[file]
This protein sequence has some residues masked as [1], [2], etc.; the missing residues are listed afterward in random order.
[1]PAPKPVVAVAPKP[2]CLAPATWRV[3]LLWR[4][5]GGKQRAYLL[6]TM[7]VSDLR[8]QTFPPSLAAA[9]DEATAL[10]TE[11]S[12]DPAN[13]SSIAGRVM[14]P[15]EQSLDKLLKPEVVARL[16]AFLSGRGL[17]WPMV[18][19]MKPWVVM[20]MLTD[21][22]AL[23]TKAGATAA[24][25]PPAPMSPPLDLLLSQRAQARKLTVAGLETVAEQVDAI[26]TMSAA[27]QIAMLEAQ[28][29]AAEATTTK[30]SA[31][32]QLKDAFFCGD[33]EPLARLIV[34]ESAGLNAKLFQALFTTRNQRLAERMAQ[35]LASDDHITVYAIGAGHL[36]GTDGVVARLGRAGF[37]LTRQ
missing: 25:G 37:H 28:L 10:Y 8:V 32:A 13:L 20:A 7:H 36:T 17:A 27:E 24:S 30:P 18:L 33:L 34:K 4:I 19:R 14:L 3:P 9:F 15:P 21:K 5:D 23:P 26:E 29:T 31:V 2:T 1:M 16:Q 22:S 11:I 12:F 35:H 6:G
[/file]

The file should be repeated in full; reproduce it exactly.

This protein sequence has some residues masked as [1], [2], etc.; the missing residues are listed afterward in random order.
[1]PAPKPVVAVAPKP[2]CLAPATWRV[3]LLWR[4][5]GGKQRAYLL[6]TM[7]VSDLR[8]QTFPPSLAAA[9]DEATAL[10]TE[11]S[12]DPAN[13]SSIAGRVM[14]P[15]EQSLDKLLKPEVVARL[16]AFLSGRGL[17]WPMV[18][19]MKPWVVM[20]MLTD[21][22]AL[23]TKAGATAA[24][25]PPAPMSPPLDLLLSQRAQARKLTVAGLETVAEQVDAI[26]TMSAA[27]QIAMLEAQ[28][29]AAEATTTK[30]SA[31][32]QLKDAFFCGD[33]EPLARLIV[34]ESAGLNAKLFQALFTTRNQRLAERMAQ[35]LASDDHITVYAIGAGHL[36]GTDGVVARLGRAGF[37]LTRQ
missing: 25:G 37:H 28:L 10:Y 8:V 32:A 13:L 20:A 7:H 36:T 17:A 27:E 24:S 30:P 18:L 33:L 34:K 4:I 19:R 14:L 3:P 9:F 15:P 21:K 5:D 23:P 26:E 29:T 31:V 2:T 1:M 16:Q 22:S 11:I 12:F 35:H 6:G